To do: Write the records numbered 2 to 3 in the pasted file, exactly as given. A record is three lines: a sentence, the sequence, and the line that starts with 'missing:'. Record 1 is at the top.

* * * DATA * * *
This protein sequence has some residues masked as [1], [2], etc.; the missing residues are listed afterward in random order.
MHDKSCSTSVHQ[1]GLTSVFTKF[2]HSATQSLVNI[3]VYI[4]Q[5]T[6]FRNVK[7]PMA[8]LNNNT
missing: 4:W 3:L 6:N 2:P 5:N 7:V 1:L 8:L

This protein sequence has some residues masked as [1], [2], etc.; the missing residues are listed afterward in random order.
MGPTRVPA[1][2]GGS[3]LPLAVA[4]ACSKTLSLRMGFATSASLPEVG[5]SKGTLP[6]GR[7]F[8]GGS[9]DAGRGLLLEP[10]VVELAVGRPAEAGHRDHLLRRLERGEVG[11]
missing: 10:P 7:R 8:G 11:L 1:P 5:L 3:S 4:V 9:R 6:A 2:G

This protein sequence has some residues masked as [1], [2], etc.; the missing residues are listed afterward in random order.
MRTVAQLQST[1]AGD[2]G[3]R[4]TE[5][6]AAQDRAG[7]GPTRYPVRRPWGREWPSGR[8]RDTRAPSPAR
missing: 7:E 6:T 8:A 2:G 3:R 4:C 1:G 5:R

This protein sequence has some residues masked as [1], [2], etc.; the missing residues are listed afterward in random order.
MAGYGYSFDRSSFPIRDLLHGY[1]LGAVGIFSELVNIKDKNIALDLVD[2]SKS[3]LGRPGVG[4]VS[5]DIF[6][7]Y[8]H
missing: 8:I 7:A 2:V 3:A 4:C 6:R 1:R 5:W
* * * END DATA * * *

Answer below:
This protein sequence has some residues masked as [1], [2], etc.; the missing residues are listed afterward in random order.
MGPTRVPA[1][2]GGS[3]LPLAVA[4]ACSKTLSLRMGFATSASLPEVG[5]SKGTLP[6]GR[7]F[8]GGS[9]DAGRGLLLEP[10]VVELAVGRPAEAGHRDHLLRRLERGEVG[11]
missing: 10:P 7:R 8:G 11:L 1:P 5:L 3:S 4:V 9:R 6:A 2:G

This protein sequence has some residues masked as [1], [2], etc.; the missing residues are listed afterward in random order.
MRTVAQLQST[1]AGD[2]G[3]R[4]TE[5][6]AAQDRAG[7]GPTRYPVRRPWGREWPSGR[8]RDTRAPSPAR
missing: 7:E 6:T 8:A 2:G 3:R 4:C 1:G 5:R